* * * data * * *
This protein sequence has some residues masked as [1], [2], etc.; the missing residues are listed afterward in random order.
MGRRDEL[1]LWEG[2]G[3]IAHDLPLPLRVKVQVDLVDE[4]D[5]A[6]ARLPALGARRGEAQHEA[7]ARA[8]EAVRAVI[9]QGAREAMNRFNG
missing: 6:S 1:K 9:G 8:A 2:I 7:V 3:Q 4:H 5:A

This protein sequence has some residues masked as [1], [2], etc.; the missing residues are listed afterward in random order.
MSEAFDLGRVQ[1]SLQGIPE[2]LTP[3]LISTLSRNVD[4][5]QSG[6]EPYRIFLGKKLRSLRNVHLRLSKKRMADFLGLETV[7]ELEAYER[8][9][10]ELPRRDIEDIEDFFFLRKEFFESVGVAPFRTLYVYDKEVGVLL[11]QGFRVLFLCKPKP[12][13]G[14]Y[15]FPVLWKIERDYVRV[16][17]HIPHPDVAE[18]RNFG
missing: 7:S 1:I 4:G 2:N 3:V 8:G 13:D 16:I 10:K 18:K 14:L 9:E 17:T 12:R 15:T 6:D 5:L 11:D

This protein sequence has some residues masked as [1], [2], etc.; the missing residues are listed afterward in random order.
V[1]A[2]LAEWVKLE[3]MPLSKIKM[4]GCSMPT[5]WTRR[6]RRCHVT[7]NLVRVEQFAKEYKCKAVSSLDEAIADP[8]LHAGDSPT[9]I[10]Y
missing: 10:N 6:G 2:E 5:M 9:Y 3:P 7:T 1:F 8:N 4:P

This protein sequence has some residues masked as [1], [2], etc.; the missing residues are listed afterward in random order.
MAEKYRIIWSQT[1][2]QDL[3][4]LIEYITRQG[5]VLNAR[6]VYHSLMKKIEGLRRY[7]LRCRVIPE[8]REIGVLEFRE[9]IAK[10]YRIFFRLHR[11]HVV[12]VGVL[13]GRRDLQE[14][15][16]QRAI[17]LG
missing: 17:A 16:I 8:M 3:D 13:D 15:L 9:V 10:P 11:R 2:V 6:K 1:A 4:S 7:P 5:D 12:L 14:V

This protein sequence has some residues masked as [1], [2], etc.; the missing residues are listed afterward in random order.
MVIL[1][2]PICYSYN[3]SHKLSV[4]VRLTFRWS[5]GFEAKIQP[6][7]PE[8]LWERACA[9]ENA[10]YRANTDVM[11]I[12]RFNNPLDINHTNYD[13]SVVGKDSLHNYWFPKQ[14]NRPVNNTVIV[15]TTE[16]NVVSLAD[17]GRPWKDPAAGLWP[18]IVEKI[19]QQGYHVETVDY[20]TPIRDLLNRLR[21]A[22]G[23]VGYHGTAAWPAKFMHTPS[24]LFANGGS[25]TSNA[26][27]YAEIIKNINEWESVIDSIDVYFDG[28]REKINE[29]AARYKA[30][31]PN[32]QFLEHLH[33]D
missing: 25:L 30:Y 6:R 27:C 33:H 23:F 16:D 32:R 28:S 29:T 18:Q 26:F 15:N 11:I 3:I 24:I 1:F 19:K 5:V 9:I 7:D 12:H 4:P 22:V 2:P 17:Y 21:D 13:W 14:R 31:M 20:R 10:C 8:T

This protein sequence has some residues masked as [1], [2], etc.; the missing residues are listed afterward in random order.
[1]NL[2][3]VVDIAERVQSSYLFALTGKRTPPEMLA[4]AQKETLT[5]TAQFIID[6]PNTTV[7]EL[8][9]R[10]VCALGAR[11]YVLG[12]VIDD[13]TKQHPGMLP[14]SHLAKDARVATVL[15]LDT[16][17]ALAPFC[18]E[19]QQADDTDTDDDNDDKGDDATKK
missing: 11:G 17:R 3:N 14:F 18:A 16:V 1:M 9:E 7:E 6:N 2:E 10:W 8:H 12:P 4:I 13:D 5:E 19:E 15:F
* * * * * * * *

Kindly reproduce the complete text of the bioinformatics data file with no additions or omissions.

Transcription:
This protein sequence has some residues masked as [1], [2], etc.; the missing residues are listed afterward in random order.
MGRRDEL[1]LWEG[2]G[3]IAHDLPLPLRVKVQVDLVDE[4]D[5]A[6]ARLPALGARRGEAQHEA[7]ARA[8]EAVRAVI[9]QGAREAMNRFNG
missing: 6:S 1:K 9:G 8:A 2:I 7:V 3:Q 4:H 5:A

This protein sequence has some residues masked as [1], [2], etc.; the missing residues are listed afterward in random order.
MSEAFDLGRVQ[1]SLQGIPE[2]LTP[3]LISTLSRNVD[4][5]QSG[6]EPYRIFLGKKLRSLRNVHLRLSKKRMADFLGLETV[7]ELEAYER[8][9][10]ELPRRDIEDIEDFFFLRKEFFESVGVAPFRTLYVYDKEVGVLL[11]QGFRVLFLCKPKP[12][13]G[14]Y[15]FPVLWKIERDYVRV[16][17]HIPHPDVAE[18]RNFG
missing: 7:S 1:I 4:G 2:N 3:V 8:G 13:D 16:I 10:K 18:K 14:L 9:E 17:T 12:R 15:T 6:D 5:L 11:D

This protein sequence has some residues masked as [1], [2], etc.; the missing residues are listed afterward in random order.
V[1]A[2]LAEWVKLE[3]MPLSKIKM[4]GCSMPT[5]WTRR[6]RRCHVT[7]NLVRVEQFAKEYKCKAVSSLDEAIADP[8]LHAGDSPT[9]I[10]Y
missing: 10:N 6:G 2:E 5:M 9:Y 3:P 7:T 1:F 8:N 4:P

This protein sequence has some residues masked as [1], [2], etc.; the missing residues are listed afterward in random order.
MAEKYRIIWSQT[1][2]QDL[3][4]LIEYITRQG[5]VLNAR[6]VYHSLMKKIEGLRRY[7]LRCRVIPE[8]REIGVLEFRE[9]IAK[10]YRIFFRLHR[11]HVV[12]VGVL[13]GRRDLQE[14][15][16]QRAI[17]LG
missing: 17:A 16:I 8:M 3:D 13:D 15:L 9:V 10:P 11:R 2:V 6:K 1:A 4:S 7:P 5:D 12:L 14:V

This protein sequence has some residues masked as [1], [2], etc.; the missing residues are listed afterward in random order.
MVIL[1][2]PICYSYN[3]SHKLSV[4]VRLTFRWS[5]GFEAKIQP[6][7]PE[8]LWERACA[9]ENA[10]YRANTDVM[11]I[12]RFNNPLDINHTNYD[13]SVVGKDSLHNYWFPKQ[14]NRPVNNTVIV[15]TTE[16]NVVSLAD[17]GRPWKDPAAGLWP[18]IVEKI[19]QQGYHVETVDY[20]TPIRDLLNRLR[21]A[22]G[23]VGYHGTAAWPAKFMHTPS[24]LFANGGS[25]TSNA[26][27]YAEIIKNINEWESVIDSIDVYFDG[28]REKINE[29]AARYKA[30][31]PN[32]QFLEHLH[33]D
missing: 25:L 30:Y 6:R 27:C 33:H 23:F 16:D 32:R 28:S 29:T 18:Q 26:F 15:N 11:I 3:I 24:I 1:F 19:K 5:V 9:I 7:D 12:H 4:P 22:V 2:P 17:Y 21:D 13:W 14:R 31:M 20:R 10:C 8:T

This protein sequence has some residues masked as [1], [2], etc.; the missing residues are listed afterward in random order.
[1]NL[2][3]VVDIAERVQSSYLFALTGKRTPPEMLA[4]AQKETLT[5]TAQFIID[6]PNTTV[7]EL[8][9]R[10]VCALGAR[11]YVLG[12]VIDD[13]TKQHPGMLP[14]SHLAKDARVATVL[15]LDT[16][17]ALAPFC[18]E[19]QQADDTDTDDDNDDKGDDATKK
missing: 11:G 17:R 3:N 14:F 18:A 16:V 1:M 9:E 7:E 6:N 2:E 10:W 8:H 12:P 4:I 13:D 5:E 19:E 15:F